Panel Item Arrays

How does one display a variable number of elements in a node by data binding to a JavaScript Array? The answer is simple: just bind (or set) Panel.itemArray. The Panel will contain as many elements as there are values in the bound Array.

Simple item lists

Here is a very simple example demonstrating the standard way of binding Panel.itemArray to a data property whose value is an Array.

  diagram.nodeTemplate =
    $(go.Node, "Vertical",
      new go.Binding("itemArray", "items"));

  diagram.model =
    $(go.GraphLinksModel,
      {
        nodeDataArray: [
          { key: 1, items: [ "Alpha", "Beta", "Gamma", "Delta" ] },
          { key: 2, items: [ "first", "second", "third" ] }
        ],
        linkDataArray: [
          { from: 1, to: 2 }
        ]
      });

  diagram.initialContentAlignment = go.Spot.Center;

Note that the Panel.itemArray property is almost always bound to some data property that always has an Array as its value. One does not use a literal or constructed Array as the initial value for the Panel.itemArray property in a template, unless you expect all parts copied from the template will always have exactly the same unchanging list of items.

As with most data bindings, the name of the data property does not really matter. In this example, the property name is "items", but you can use whatever name seems appropriate to your app. You can also have more than one item array in a node or link.

Item templates

You can customize the elements created for each array item by specifying the Panel.itemTemplate. The template must be an instance of Panel. Each item in the bound Array will get a copy of this Panel that is added to the Panel with the Panel.itemArray. The Panel.data will be the item in the Array, so all of the normal data binding functionality is available to customize each item Panel.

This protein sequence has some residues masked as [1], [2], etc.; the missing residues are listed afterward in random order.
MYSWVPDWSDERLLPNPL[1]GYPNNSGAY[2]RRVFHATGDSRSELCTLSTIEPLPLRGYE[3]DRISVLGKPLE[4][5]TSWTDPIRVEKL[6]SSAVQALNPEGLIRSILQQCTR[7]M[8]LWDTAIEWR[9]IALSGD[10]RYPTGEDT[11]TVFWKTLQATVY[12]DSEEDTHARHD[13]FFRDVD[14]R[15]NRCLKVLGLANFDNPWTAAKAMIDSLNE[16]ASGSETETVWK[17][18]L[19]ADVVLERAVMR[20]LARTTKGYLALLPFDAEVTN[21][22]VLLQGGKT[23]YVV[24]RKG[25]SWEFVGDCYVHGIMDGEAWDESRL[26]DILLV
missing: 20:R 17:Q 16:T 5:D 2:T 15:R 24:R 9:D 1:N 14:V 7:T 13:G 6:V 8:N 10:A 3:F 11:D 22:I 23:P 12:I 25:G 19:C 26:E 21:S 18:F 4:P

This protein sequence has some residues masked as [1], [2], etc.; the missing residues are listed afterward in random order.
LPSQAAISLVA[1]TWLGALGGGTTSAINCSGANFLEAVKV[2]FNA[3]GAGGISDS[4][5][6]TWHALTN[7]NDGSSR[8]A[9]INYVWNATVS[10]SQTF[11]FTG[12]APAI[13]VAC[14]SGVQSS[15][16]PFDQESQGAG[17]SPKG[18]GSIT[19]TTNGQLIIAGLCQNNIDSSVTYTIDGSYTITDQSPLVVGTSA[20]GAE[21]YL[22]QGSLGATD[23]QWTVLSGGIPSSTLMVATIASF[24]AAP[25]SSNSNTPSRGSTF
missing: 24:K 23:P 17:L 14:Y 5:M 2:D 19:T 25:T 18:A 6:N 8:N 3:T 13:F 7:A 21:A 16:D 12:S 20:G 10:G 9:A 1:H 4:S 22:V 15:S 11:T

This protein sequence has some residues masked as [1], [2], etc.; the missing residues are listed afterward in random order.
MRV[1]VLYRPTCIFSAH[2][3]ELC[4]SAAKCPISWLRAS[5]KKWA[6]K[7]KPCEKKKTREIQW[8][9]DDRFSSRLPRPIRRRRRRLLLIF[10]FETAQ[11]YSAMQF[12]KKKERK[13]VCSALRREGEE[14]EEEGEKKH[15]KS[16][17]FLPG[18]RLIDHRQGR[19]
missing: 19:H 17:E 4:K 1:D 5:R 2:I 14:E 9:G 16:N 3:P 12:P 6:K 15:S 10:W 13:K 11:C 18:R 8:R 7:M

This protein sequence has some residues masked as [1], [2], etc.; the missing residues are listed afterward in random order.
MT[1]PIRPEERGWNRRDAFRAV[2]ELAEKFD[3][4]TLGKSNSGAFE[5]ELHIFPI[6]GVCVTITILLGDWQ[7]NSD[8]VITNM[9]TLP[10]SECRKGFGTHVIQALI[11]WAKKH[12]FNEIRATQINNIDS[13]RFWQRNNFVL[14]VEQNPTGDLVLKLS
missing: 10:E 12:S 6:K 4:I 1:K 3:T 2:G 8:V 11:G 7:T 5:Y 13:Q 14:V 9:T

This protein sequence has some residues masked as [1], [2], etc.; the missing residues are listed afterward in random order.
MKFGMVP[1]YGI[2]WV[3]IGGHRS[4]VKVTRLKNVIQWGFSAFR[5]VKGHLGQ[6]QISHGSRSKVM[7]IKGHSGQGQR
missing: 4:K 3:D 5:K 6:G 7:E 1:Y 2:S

This use of templates and data binding is similar to the way Nodes are created automatically in a Diagram based on an Array of node data in the model. The value of Diagram.nodeTemplate must always be a Node or a simple Part; the value of Panel.itemTemplate must always be a Panel and cannot be a Part.

Note that each item in the Panel.itemArray can be any JavaScript value, including strings and numbers. This is different than the values held by the Model.nodeDataArray, which must all be JavaScript Objects. The item Panel.data value may be a string, as it is in this example; the Part.data value will always be an Object.

Here is a simple customization of the Panel.itemTemplate, working with the same model as above. Note that the second argument to the Binding constructor in this case is the empty string, because strings (and numbers) do not have many useful properties.

  diagram.nodeTemplate =
    $(go.Node, "Auto",
      $(go.Shape, "RoundedRectangle",
        { fill: "#3AA7A3" }),
      $(go.Panel, "Vertical",
        new go.Binding("itemArray", "items"),
        {
          itemTemplate:
            $(go.Panel, "Auto",
              { margin: 2 },
              $(go.Shape, "RoundedRectangle",
                { fill: "#91E3E0" }),
              $(go.TextBlock, new go.Binding("text", ""),
                { margin: 2 })
            )  // end of itemTemplate
        })
    );

  diagram.model =
    $(go.GraphLinksModel,
      {
        nodeDataArray: [
          { key: 1, items: [ "Alpha", "Beta", "Gamma", "Delta" ] },
          { key: 2, items: [ "first", "second", "third" ] }
        ],
        linkDataArray: [
          { from: 1, to: 2 }
        ]
      }
    );